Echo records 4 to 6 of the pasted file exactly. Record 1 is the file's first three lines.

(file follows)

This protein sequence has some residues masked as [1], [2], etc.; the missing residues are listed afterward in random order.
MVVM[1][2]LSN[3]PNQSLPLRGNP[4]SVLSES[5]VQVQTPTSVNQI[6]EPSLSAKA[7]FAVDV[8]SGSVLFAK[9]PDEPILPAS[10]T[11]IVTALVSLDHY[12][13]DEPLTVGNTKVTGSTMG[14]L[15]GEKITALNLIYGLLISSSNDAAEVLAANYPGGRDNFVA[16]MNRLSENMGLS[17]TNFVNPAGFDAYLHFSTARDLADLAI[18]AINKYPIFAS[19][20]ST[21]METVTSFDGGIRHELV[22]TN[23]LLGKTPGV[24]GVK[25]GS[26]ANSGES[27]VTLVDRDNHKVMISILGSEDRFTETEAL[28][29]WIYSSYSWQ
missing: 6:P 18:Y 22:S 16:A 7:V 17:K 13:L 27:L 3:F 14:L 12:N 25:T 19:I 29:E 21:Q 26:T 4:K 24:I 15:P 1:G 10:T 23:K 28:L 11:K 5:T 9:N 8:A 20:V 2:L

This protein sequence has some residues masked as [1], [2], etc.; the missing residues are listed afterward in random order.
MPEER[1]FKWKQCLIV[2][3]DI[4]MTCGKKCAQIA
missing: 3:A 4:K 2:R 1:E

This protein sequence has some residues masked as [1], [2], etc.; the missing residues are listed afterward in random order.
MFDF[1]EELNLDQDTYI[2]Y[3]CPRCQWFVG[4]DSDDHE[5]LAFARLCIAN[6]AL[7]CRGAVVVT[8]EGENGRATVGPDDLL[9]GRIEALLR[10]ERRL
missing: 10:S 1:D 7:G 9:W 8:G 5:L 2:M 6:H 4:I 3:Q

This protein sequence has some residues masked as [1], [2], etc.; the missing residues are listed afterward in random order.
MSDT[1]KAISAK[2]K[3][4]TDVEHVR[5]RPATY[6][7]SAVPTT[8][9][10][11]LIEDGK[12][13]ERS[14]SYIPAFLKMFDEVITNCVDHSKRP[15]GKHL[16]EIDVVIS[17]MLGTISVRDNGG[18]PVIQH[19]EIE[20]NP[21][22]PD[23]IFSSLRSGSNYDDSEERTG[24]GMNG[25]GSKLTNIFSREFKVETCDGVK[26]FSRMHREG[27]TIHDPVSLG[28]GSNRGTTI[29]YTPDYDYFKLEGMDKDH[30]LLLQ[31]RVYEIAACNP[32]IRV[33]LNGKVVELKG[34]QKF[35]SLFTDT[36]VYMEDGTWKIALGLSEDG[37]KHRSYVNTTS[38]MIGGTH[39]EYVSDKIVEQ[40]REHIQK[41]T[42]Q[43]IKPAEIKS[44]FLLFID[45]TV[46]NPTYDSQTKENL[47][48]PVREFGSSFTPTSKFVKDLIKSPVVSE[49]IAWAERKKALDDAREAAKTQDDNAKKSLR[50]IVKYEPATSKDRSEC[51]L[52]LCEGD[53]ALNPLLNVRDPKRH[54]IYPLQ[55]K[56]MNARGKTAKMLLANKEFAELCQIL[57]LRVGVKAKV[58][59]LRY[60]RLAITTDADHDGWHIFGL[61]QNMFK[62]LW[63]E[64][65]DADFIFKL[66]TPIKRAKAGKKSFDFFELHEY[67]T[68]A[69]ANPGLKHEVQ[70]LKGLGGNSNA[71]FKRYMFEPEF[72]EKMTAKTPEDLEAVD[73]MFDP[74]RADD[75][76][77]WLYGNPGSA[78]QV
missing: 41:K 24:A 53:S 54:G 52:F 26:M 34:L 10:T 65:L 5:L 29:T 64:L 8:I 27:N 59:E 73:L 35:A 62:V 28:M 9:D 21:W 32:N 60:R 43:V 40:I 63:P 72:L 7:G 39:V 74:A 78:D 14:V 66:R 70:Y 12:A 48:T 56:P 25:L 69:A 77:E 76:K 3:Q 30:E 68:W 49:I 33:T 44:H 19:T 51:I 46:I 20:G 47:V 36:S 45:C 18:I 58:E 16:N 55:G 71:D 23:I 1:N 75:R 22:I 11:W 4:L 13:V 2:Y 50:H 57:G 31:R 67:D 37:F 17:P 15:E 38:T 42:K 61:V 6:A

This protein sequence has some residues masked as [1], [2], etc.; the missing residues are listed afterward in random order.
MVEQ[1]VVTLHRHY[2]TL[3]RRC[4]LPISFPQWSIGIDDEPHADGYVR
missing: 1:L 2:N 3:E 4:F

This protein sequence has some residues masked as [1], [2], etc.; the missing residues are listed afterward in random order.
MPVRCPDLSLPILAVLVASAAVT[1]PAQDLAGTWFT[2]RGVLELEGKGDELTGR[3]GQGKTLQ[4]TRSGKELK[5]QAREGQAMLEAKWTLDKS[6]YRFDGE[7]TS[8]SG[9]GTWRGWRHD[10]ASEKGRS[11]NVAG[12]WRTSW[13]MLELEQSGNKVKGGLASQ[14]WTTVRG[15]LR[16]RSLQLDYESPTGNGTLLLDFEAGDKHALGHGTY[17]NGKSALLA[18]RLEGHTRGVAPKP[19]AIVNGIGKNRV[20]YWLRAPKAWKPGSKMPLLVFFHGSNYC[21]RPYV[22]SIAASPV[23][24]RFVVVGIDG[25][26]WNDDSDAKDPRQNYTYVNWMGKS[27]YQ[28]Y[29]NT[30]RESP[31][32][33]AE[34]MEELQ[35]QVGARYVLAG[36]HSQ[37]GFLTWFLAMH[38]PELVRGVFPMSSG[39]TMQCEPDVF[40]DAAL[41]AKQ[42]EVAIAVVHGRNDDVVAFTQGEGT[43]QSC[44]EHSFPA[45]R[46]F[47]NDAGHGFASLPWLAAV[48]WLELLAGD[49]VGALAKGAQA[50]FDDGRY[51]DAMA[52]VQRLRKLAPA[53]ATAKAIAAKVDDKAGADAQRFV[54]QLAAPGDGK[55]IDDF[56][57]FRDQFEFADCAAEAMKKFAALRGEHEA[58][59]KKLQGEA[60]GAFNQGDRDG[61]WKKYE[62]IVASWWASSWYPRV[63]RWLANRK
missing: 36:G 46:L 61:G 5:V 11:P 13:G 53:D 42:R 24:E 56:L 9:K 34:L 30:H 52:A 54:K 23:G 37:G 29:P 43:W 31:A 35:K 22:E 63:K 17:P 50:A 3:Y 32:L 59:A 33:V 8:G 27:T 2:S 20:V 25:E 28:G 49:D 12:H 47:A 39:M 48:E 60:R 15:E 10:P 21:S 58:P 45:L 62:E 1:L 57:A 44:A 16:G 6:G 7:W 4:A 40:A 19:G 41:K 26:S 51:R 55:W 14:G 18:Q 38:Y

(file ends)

This protein sequence has some residues masked as [1], [2], etc.; the missing residues are listed afterward in random order.
MSDT[1]KAISAK[2]K[3][4]TDVEHVR[5]RPATY[6][7]SAVPTT[8][9][10][11]LIEDGK[12][13]ERS[14]SYIPAFLKMFDEVITNCVDHSKRP[15]GKHL[16]EIDVVIS[17]MLGTISVRDNGG[18]PVIQH[19]EIE[20]NP[21][22]PD[23]IFSSLRSGSNYDDSEERTG[24]GMNG[25]GSKLTNIFSREFKVETCDGVK[26]FSRMHREG[27]TIHDPVSLG[28]GSNRGTTI[29]YTPDYDYFKLEGMDKDH[30]LLLQ[31]RVYEIAACNP[32]IRV[33]LNGKVVELKG[34]QKF[35]SLFTDT[36]VYMEDGTWKIALGLSEDG[37]KHRSYVNTTS[38]MIGGTH[39]EYVSDKIVEQ[40]REHIQK[41]T[42]Q[43]IKPAEIKS[44]FLLFID[45]TV[46]NPTYDSQTKENL[47][48]PVREFGSSFTPTSKFVKDLIKSPVVSE[49]IAWAERKKALDDAREAAKTQDDNAKKSLR[50]IVKYEPATSKDRSEC[51]L[52]LCEGD[53]ALNPLLNVRDPKRH[54]IYPLQ[55]K[56]MNARGKTAKMLLANKEFAELCQIL[57]LRVGVKAKV[58][59]LRY[60]RLAITTDADHDGWHIFGL[61]QNMFK[62]LW[63]E[64][65]DADFIFKL[66]TPIKRAKAGKKSFDFFELHEY[67]T[68]A[69]ANPGLKHEVQ[70]LKGLGGNSNA[71]FKRYMFEPEF[72]EKMTAKTPEDLEAVD[73]MFDP[74]RADD[75][76][77]WLYGNPGSA[78]QV
missing: 41:K 24:A 53:S 54:G 52:F 26:M 34:L 10:T 65:L 5:L 29:T 64:L 8:I 27:N 59:E 73:L 35:A 62:V 28:M 9:D 21:W 32:N 60:R 43:V 40:I 63:P 72:L 7:G 39:V 74:A 78:D 14:V 66:R 70:Y 12:A 48:T 56:P 25:L 69:A 77:E 76:K 3:Q 30:E 68:W 49:I 33:T 44:H 19:T 51:I 46:I 20:G 47:V 36:S 45:C 18:I 58:E 16:N 55:G 71:D 23:I 1:N 75:R 22:I 11:W 4:L 13:V 2:Y 50:H 57:G 31:R 67:D 37:F 17:P 15:E 38:T 42:K 61:V 6:A

This protein sequence has some residues masked as [1], [2], etc.; the missing residues are listed afterward in random order.
MVEQ[1]VVTLHRHY[2]TL[3]RRC[4]LPISFPQWSIGIDDEPHADGYVR
missing: 1:L 2:N 3:E 4:F

This protein sequence has some residues masked as [1], [2], etc.; the missing residues are listed afterward in random order.
MPVRCPDLSLPILAVLVASAAVT[1]PAQDLAGTWFT[2]RGVLELEGKGDELTGR[3]GQGKTLQ[4]TRSGKELK[5]QAREGQAMLEAKWTLDKS[6]YRFDGE[7]TS[8]SG[9]GTWRGWRHD[10]ASEKGRS[11]NVAG[12]WRTSW[13]MLELEQSGNKVKGGLASQ[14]WTTVRG[15]LR[16]RSLQLDYESPTGNGTLLLDFEAGDKHALGHGTY[17]NGKSALLA[18]RLEGHTRGVAPKP[19]AIVNGIGKNRV[20]YWLRAPKAWKPGSKMPLLVFFHGSNYC[21]RPYV[22]SIAASPV[23][24]RFVVVGIDG[25][26]WNDDSDAKDPRQNYTYVNWMGKS[27]YQ[28]Y[29]NT[30]RESP[31][32][33]AE[34]MEELQ[35]QVGARYVLAG[36]HSQ[37]GFLTWFLAMH[38]PELVRGVFPMSSG[39]TMQCEPDVF[40]DAAL[41]AKQ[42]EVAIAVVHGRNDDVVAFTQGEGT[43]QSC[44]EHSFPA[45]R[46]F[47]NDAGHGFASLPWLAAV[48]WLELLAGD[49]VGALAKGAQA[50]FDDGRY[51]DAMA[52]VQRLRKLAPA[53]ATAKAIAAKVDDKAGADAQRFV[54]QLAAPGDGK[55]IDDF[56][57]FRDQFEFADCAAEAMKKFAALRGEHEA[58][59]KKLQGEA[60]GAFNQGDRDG[61]WKKYE[62]IVASWWASSWYPRV[63]RWLANRK
missing: 36:G 46:L 61:G 5:V 11:P 13:G 53:D 42:R 24:E 56:L 9:K 34:L 30:H 52:A 54:K 23:G 37:G 29:P 43:W 31:A 35:K 22:E 63:K 17:P 50:A 3:Y 32:L 59:A 33:V 8:G 27:T 2:S 20:V 25:E 28:G 49:D 12:H 47:A 39:M 48:E 60:R 15:E 10:P 21:S 58:P 45:L 62:E 1:L 57:A 44:A 16:G 6:G 7:W 4:A 40:A 19:G 41:K 26:S 51:R 55:W 14:G 18:Q 38:Y